‘Never Too Early For First Aid Training!’ Dr Shubhangi Tambwekar, Pathologist & First Aid Trainer

First aid training can equip you to save precious lives, and doesn't require a science background, says Dr Shubhangi. #WorldFirstAidDay

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“I think everybody can save lives and it is never too early to start!” – Dr. Shubhangi Tambwekar, pathologist and first aid trainer, says about first aid training which anyone and everyone can take. She tells us about the importance of first aid, for #WorldFirstAidDay on 10th September.

Do you know what to do when you come upon a road accident? Or how to help someone who has been electrocuted? Do you know what immediate steps to take when your child has a heat stroke, a bee or wasp bite? Not many Indians do. So often when there’s an accident there are scores of bystanders who disappear when action has to be taken. However, simple first aid training can lead to you saving someone’s life .

The tragic passing away of Cyrus Mistry and Jehangir Pandole and the severe injury of other passengers in a car accident on August 4, 2022, once again brings to focus Indian road safety and the importance of first aid.

Dr. Shubhangi Tambwekar, a pathologist by profession and her husband started The Arundhati Foundation after losing their daughter, the young and vibrant Arundhati in Vellore in a gruesome road accident in September 2014. The grief and pain of the loss culminated into building an organisation that teaches Indians about road safety and their civic responsibilities.

On the occasion of World First Aid Day,  she tells us more about the ‘golden hour’ and the importance of first aid in saving lives, and the role of first responders at the site of an accident. She explains this with reference to road accidents, but the same principles can be used for any kind of accident.

Dr. Shubhangi has always been passionate about the importance of first aid from an early age, around 6-7 years when she used to accompany her mother who was also a doctor, to the Red Cross Society where she gave first aid training. She was her mother’s handy assistant and this left a deep impact on her about the importance of first aid.

The importance of first aid and the ‘golden hour’

Dr. Shubhangi breaks down and simplifies key concepts for people wary of taking up first aid training or for those who are not even aware that such a thing exists. She further explains that one doesn’t need a science background to do first aid training. There are simple techniques that anyone can learn including your house help and even children, who can be trained to help in domestic accidents.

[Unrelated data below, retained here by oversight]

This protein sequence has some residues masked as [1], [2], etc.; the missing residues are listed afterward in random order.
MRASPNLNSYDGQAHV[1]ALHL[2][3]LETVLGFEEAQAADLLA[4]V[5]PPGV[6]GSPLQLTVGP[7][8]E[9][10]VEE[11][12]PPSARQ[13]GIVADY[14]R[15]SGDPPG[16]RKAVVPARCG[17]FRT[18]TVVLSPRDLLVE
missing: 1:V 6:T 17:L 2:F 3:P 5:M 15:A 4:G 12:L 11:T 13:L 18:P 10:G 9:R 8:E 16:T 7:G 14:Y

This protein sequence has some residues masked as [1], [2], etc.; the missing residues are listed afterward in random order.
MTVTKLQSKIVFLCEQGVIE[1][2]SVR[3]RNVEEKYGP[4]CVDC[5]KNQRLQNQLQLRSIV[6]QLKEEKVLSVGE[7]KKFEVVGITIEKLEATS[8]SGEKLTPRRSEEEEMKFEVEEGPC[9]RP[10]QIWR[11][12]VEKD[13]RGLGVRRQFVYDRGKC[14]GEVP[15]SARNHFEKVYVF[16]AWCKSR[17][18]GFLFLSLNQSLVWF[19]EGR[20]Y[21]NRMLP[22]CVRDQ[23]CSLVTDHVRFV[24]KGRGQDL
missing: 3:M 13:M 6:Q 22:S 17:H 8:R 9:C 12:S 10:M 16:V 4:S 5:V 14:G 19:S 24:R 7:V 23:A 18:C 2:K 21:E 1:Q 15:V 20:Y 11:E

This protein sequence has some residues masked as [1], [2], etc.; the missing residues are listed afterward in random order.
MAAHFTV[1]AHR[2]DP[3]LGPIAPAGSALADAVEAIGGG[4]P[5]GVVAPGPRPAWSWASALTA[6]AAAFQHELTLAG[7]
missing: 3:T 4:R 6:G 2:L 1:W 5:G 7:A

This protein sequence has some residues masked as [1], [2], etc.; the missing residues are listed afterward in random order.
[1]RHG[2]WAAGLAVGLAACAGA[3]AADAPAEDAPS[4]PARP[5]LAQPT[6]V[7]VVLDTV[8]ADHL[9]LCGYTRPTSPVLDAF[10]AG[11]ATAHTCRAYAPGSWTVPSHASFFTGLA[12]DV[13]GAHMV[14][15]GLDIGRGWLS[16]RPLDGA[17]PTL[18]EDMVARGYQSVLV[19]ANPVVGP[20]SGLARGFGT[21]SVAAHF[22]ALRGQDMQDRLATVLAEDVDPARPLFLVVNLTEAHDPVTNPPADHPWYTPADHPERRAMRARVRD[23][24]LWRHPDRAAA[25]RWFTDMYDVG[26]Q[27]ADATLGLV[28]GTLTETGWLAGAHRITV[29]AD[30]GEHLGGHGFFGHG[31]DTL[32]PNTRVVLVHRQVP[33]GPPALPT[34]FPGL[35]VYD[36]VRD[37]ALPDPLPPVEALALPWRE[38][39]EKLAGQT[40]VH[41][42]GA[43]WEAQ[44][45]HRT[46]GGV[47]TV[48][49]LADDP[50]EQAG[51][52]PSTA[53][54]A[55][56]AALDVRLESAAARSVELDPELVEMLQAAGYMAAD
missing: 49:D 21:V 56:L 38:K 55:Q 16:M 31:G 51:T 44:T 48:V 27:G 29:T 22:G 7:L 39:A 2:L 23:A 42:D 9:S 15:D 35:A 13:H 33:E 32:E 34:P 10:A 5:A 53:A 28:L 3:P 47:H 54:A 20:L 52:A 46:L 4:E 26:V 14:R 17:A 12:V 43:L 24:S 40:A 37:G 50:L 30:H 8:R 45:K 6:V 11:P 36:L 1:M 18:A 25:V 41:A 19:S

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“First aid is the immediate medical attention that can be given to the injured person at the place it has occurred; if it occurs at home, then you give first aid there, if it occurs at the workplace, you give first aid at the workplace, if it is occurring in a factory, you keep it there, if it is occurring on the road, you’ll give first aid on the road. So that is a preliminary help which an injured person receives at the site, where the injury has occurred.”

When a person is injured, the first hour of the incident is the most crucial in saving their life.

“If proper first aid is received in the first one hour after the accident, which we call the golden hour, around 20-29% of lives can be saved, which is a very significant number.” One can imagine just how many lives can be saved and families  protected from devastating losses by just giving simple first aid to the injured.

First aid training – The 3 Ps, and the ABCs

The 3 Ps are:

  • First P is aim to preserve life.
  • The second P is to prevent escalation of injury or further injury.
  • And the third P is to promote recovery. 

The ABCs are:

  • A stands for Arrest Bleeding,
  • B is to keep the person Breathing.
  • C is for Cardiorespiratory resuscitation or CPR.

“You can also provide pain relief, and if the person is unconscious, you have to protect the unconscious,” she says. This can include immobilising something broken with a handy cloth like a duppata, and getting the area of the accident cordoned off is possible, enlisting the help of others around. “If the person is conscious, please call the emergency number,” she says. “Inform the family and let them know that professional help is on the way. This can be very comforting to the injured as well as to their loved ones.“

According to her, having a bit of courage and humanity, with some leadership qualities helps a lot in such a situation, but to be trained in first aid and being at a real accident site are very different. It has been found that only about 40% are actually able to give help in a calamity, for a variety of reasons. “That’s why the base of people who are trained in first aid should increase,” she adds.

How to do this? Some easy ways are by equipping more schools to give high quality first aid training by calling in doctors, and making first aid training courses compulsory at the workplace. She adds, “Your local Red Cross Society is the best place for this, or St. John Ambulance and even local hospitals that often offer this training.”

Who is a first responder? What is the role of a first responder in an accident?

Dr Shubhangi says, “The cardinal rule of giving first aid is to do no harm, so if you can’t help at least don’t do any harm.”

A first responder is any person who arrives first on the scene of an incident and gives help. The help can be of any kind. it can be giving emergency first aid or even cordoning off the area to protect the injured person, shifting the injured person safely, to calling 100 (police) or 108 (ambulance). She states, “Instead of taking gory pictures of the injured or site of accident, a person can make better use of her phone at the site, and use it to call for help.”